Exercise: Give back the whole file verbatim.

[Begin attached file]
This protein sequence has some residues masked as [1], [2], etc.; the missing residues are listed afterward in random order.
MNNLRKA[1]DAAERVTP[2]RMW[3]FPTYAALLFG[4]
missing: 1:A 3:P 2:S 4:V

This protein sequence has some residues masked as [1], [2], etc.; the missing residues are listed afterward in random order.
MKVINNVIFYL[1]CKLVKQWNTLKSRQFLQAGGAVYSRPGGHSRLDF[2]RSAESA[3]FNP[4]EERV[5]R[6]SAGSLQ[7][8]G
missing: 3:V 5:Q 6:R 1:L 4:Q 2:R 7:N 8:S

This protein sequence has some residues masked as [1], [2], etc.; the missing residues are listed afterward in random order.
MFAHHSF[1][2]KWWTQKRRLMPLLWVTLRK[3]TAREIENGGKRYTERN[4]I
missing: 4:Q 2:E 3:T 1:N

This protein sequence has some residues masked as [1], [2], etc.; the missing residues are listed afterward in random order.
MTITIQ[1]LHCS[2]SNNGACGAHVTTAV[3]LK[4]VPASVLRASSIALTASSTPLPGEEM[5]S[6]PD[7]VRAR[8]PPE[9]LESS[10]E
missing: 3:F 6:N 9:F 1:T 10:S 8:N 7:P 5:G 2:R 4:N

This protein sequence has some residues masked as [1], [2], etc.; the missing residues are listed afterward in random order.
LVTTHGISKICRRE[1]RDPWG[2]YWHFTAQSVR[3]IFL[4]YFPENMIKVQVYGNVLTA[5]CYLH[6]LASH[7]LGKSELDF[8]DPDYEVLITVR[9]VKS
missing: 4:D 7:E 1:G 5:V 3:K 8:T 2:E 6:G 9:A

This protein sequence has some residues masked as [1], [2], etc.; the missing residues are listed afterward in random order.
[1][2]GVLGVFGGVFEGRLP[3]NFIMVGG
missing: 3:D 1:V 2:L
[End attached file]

This protein sequence has some residues masked as [1], [2], etc.; the missing residues are listed afterward in random order.
MNNLRKA[1]DAAERVTP[2]RMW[3]FPTYAALLFG[4]
missing: 1:A 3:P 2:S 4:V

This protein sequence has some residues masked as [1], [2], etc.; the missing residues are listed afterward in random order.
MKVINNVIFYL[1]CKLVKQWNTLKSRQFLQAGGAVYSRPGGHSRLDF[2]RSAESA[3]FNP[4]EERV[5]R[6]SAGSLQ[7][8]G
missing: 3:V 5:Q 6:R 1:L 4:Q 2:R 7:N 8:S

This protein sequence has some residues masked as [1], [2], etc.; the missing residues are listed afterward in random order.
MFAHHSF[1][2]KWWTQKRRLMPLLWVTLRK[3]TAREIENGGKRYTERN[4]I
missing: 4:Q 2:E 3:T 1:N

This protein sequence has some residues masked as [1], [2], etc.; the missing residues are listed afterward in random order.
MTITIQ[1]LHCS[2]SNNGACGAHVTTAV[3]LK[4]VPASVLRASSIALTASSTPLPGEEM[5]S[6]PD[7]VRAR[8]PPE[9]LESS[10]E
missing: 3:F 6:N 9:F 1:T 10:S 8:N 7:P 5:G 2:R 4:N

This protein sequence has some residues masked as [1], [2], etc.; the missing residues are listed afterward in random order.
LVTTHGISKICRRE[1]RDPWG[2]YWHFTAQSVR[3]IFL[4]YFPENMIKVQVYGNVLTA[5]CYLH[6]LASH[7]LGKSELDF[8]DPDYEVLITVR[9]VKS
missing: 4:D 7:E 1:G 5:V 3:K 8:T 2:E 6:G 9:A

This protein sequence has some residues masked as [1], [2], etc.; the missing residues are listed afterward in random order.
[1][2]GVLGVFGGVFEGRLP[3]NFIMVGG
missing: 3:D 1:V 2:L